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Don’t just count Djokovic out in GOAT race

Monday، 12 October 2020 11:48 PM

Little more than a month ago when Novak Djokovic strutted on to Arthur Ashe Stadium to play Spain’s Pablo Carreno Busta in the US Open fourth round, the smart money was on the Serbian one day topping the list of men’s Grand Slam title winners.
With Rafa Nadal and Roger Federer – the two men above him in the GOAT (greatest of all time) race – absent in New York, the door seemed ajar for Djokovic to really start breathing down their necks.
A month on, however, after being thrashed by a rampant Nadal in the French Open final, the Serbian remains on 17 Grand Slam titles, three behind the duo.
Sunday’s defeat against a phenomenal Nadal will not hurt quite as much as what happened in New York when Djokovic was defaulted after hitting a female line judge in the throat with a ball knocked away in frustration.
He was a huge favourite to win a fourth US Open title and with doubts over Nadal’s post-Covid-19 shutdown form, it was not difficult to imagine him drawing level with the Spaniard on 19 Grand Slams at the French Open.
All that is now irrelevant and the question is whether or not the 33-year-old has slipped too far behind.
While Federer’s prospects of adding to his haul are diminishing with every passing year, the 34-year-old Nadal, on the evidence of the past fortnight, looks as good as ever.
Nadal was sanguine when asked about drawing level with Federer for the first time in his career.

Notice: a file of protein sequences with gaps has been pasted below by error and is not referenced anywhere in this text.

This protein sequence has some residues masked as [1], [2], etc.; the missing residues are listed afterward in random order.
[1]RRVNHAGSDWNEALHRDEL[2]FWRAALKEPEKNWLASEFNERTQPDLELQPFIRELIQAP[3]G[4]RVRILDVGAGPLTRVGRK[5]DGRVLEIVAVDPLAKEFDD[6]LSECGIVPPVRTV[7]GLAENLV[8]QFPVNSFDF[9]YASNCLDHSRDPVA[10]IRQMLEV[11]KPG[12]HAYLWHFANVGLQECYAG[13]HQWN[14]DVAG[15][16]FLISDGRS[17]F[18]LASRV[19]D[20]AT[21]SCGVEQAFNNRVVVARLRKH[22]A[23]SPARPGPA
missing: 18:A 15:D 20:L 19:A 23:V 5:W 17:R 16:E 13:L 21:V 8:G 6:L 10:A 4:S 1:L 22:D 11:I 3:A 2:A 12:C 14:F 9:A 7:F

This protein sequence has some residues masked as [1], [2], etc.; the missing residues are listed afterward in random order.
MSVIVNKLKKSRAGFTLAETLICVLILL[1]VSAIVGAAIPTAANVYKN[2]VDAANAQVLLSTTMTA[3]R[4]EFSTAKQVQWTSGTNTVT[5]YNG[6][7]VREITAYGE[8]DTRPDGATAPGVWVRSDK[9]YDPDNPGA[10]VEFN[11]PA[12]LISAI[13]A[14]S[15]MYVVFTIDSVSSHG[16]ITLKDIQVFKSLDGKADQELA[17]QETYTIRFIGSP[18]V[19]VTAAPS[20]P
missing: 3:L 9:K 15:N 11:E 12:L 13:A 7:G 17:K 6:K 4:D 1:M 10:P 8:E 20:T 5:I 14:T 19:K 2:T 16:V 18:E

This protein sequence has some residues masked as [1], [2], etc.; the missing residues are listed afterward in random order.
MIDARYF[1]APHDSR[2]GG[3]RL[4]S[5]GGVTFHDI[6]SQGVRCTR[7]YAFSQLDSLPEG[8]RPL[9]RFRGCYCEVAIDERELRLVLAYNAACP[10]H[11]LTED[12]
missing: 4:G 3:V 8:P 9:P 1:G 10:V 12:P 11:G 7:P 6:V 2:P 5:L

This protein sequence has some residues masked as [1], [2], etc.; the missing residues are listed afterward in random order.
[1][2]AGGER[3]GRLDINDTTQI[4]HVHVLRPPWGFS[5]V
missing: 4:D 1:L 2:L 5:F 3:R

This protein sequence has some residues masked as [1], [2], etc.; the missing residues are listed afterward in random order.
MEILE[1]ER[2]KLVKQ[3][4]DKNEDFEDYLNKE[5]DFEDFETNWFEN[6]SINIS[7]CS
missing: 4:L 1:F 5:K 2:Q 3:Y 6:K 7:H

“We keep playing. I don’t know what can happen in the future. I am just excited and of course is something that means a lot to me,” he told reporters.
Despite a deflating few weeks for Djokovic, he will not be about to give up the chase. After all, in 2009, he only had one major to his name while Nadal was on six and Federer owned 15.
Since then he has been the most prolific collector of Grand Slam titles and the nagging sense that he lacks the adulation heaped on Nadal and Federer will fuel his hunger to catch them.
Seven-time Grand Slam champion Mats Wilander believes Djokovic, who could have trumped Nadal and Federer by becoming the first man in the professional era to win each of the Grand Slams at least twice had he won on Sunday, can do it.
But he makes Nadal the favourite.
“Today, tells us that Rafa Nadal most probably has the best chance to go down as the greatest male tennis player of all-time,” the Swede said.
Of course it will hurt Djokovic’s confidence not having won at the US Open and then this defeat in Paris. But now he goes into training for the Australian Open where he becomes clear favourite – and he knows if he wins three majors next year, then he is up at 20.
Djokovic’s superb fitness means he can play on for a few more years. The question is whether he is as emotionally involved as he has been over the last two years.
Maybe the answer to the question will come at the Australian Open.

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